This summer, Ani Yahzid is embarking on an independent film project with a goal of encouraging young people to get outdoors. Assisting the CU Boulder undergraduate with his project is hip hop musician Namaste.
The Exposure Film Project: When Hip Hop Meets the Outdoors will be filmed in the wilderness of Olympic National Park. With little wilderness experience, Namaste will be exposed to the grandeur of the Pacific Northwest. The three short films comprising the project will feature alpine, rainforest and coastal environments and Namaste’s authentic reaction to each.
“We live in time when more and more children are disconnected from nature,” Yahzid said. “I want to use hip hop as a way to connect them with the outdoors. This film project brings together my love of hip hop and my love of the outdoors, which have not always gone together, but which I have been finding ways to combine that are fun and empowering.”
Born and raised in Atlanta, Georgia, the business and ecology and evolutionary biology major, is a photographer, filmmaker and musician. Growing up, Yahzid’s main cultural influence was hip hop recording artist Lil’ Wayne. Whatever Lil’ Wayne did, from skateboarding to hip hop music, Yahzid did too. His connection to the outdoors was limited to watching National Geographic documentaries on TV.
Yahzid was 6 when he began attending a Boys & Girls Club. When the Sierra Club hosted Saturday hiking excursions into the North Georgia Mountains for Boys & Girls Club participants, Yahzid went along.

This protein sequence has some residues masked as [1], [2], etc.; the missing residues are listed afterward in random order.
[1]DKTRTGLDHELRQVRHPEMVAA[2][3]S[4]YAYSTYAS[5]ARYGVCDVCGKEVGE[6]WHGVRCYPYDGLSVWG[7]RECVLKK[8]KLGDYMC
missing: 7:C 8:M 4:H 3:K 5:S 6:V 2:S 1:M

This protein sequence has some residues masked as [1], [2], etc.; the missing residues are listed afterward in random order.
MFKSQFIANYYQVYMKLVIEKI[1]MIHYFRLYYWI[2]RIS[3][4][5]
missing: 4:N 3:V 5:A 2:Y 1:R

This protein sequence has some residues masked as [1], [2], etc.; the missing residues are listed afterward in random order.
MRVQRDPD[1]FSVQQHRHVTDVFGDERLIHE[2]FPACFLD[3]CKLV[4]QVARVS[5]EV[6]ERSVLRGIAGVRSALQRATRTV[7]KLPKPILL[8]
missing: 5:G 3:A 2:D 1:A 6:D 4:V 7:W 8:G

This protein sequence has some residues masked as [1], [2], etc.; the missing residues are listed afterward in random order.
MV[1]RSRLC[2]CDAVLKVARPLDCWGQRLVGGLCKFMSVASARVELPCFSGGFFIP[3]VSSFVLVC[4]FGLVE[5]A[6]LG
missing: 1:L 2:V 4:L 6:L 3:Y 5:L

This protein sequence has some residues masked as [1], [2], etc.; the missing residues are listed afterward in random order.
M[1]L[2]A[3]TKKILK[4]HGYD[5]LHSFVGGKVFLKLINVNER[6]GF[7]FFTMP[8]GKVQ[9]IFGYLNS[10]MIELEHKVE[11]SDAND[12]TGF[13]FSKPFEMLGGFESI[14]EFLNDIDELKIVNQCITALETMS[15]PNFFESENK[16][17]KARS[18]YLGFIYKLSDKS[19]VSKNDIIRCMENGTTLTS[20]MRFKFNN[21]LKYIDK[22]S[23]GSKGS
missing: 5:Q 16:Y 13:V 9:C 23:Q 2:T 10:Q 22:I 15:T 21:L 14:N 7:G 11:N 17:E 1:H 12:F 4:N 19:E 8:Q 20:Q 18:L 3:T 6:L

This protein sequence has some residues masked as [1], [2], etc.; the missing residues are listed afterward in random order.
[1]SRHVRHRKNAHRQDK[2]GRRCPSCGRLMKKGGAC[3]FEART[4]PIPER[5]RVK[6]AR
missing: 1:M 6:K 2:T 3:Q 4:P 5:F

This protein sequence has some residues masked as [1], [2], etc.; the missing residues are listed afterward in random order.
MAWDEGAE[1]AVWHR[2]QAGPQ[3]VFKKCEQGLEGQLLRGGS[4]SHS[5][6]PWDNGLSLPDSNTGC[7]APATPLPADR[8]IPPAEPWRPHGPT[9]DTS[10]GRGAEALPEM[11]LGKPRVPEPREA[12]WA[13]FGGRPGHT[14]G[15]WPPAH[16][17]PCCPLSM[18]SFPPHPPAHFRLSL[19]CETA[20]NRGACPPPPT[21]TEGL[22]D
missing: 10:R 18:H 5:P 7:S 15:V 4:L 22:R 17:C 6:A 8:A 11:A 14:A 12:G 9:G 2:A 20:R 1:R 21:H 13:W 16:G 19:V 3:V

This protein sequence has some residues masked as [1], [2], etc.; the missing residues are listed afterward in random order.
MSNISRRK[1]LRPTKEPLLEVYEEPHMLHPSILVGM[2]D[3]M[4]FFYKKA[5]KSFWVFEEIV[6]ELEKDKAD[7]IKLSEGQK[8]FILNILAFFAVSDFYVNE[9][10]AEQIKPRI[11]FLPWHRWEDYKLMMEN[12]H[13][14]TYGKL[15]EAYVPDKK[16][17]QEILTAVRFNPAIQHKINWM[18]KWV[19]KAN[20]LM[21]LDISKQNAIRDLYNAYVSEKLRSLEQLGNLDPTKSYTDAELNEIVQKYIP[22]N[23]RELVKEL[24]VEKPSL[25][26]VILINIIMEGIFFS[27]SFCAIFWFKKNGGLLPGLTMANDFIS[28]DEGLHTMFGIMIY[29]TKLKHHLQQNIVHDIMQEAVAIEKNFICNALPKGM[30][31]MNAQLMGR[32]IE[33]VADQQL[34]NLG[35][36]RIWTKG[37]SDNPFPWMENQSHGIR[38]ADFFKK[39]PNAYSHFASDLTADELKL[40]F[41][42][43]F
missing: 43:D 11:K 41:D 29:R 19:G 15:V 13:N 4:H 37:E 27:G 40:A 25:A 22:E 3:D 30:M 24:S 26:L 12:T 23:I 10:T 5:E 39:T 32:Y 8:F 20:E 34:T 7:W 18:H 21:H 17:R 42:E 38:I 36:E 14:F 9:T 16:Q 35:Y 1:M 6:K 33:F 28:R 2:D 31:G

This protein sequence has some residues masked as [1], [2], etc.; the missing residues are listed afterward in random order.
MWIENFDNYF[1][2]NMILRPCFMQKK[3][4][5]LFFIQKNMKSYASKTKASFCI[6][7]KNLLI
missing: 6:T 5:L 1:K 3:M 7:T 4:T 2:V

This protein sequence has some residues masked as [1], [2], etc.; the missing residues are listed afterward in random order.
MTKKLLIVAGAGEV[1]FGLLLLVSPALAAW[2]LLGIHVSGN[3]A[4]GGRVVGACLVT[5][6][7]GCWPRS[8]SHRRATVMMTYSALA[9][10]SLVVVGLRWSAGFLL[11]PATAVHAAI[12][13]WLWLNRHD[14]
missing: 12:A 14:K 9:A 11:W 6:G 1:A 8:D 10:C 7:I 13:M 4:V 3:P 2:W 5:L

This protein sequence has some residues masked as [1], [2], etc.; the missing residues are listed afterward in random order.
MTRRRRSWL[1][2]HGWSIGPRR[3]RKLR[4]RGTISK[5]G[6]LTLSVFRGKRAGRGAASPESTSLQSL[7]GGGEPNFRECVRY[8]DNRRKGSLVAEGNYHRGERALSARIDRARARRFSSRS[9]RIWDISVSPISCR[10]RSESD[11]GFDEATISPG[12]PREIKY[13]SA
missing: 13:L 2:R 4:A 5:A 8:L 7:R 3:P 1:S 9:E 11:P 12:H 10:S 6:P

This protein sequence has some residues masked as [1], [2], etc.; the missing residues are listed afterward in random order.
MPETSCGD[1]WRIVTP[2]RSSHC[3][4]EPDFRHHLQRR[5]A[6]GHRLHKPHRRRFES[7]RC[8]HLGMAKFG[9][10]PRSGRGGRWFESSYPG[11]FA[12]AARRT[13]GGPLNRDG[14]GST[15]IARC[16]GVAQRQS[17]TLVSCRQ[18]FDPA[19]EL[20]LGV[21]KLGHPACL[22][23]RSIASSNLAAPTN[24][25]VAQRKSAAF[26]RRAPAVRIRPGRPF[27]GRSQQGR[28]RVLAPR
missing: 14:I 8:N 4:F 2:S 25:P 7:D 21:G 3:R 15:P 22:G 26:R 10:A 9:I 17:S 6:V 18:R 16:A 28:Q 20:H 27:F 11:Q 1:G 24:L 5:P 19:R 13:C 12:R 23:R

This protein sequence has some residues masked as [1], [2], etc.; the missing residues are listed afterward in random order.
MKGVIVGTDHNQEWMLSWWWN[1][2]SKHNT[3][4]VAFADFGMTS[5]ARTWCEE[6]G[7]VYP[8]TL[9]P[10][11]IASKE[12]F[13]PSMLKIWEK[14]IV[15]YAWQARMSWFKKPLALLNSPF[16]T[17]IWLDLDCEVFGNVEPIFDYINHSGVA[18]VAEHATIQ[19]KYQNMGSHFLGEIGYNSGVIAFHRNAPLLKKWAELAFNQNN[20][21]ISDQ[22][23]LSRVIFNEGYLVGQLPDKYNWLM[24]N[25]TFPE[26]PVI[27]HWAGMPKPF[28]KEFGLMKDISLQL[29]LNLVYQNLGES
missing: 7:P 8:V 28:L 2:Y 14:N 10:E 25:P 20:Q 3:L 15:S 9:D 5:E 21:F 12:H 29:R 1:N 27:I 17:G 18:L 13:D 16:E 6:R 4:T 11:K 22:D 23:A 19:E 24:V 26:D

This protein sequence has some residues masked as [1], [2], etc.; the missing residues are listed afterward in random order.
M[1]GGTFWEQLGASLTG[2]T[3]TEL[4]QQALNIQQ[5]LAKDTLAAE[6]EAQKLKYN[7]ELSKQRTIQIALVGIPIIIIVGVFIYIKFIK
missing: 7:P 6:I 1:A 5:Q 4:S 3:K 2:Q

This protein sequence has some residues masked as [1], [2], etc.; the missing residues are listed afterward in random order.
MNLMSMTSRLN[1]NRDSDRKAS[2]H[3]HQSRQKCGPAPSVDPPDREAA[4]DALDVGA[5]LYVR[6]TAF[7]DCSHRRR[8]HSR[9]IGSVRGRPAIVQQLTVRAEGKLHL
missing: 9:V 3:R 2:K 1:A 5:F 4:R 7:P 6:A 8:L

One hiking trip in particular stands out for Yahzid, when the Sierra Club sponsored a three-day camping trip and gave each child a point-and-shoot camera to keep. As an urban child with few outdoor opportunities available to him, those experiences were his passage to the world of nature. Through the lens of his camera, Yahzid’s love of nature grew.
“On one trip, we hiked to the top of a mountain and there was snow on top,” he said. “That was a big deal to me. And I was always hoping to see a black bear. Those small experiences added up and pushed my passion for the outdoors forward.”
When he was 13, Yahzid was accepted into a boarding school in Colorado Springs. Immersing himself in Colorado’s outdoor activities, he upgraded his point-and-shoot to a DSLR camera, taking upwards of 300 photos a day.
On trips back home to Georgia, Yahzid noticed the difference between his friends in Colorado and those in Atlanta who had no access to the outdoors. Wanting to share his experiences and try to influence city dwellers to get outdoors, Yahzid came up with the idea to collaborate with Atlanta-based Namaste in a way that might appeal to millennials.
Yahzid hopes his film project not only will engage young people with the outdoors, but also will increase support for protecting natural parks and other places throughout the country.
While Yahzid had been taking photographs for a number of years, he hadn’t used the video function on his camera until last fall. He has since made several films on topics including social problems, climate change and relationships.
“What I am pushing to capture is authentic emotion,” he said. “To connect on an emotional level with the audience. No script. The emotional response that being outdoors evokes is the spirit of adventure. It fuels creativity. Seeing that there is more out there beyond what you grew up with.”
Learn more about Yahzid’s film project with on his TySounds website.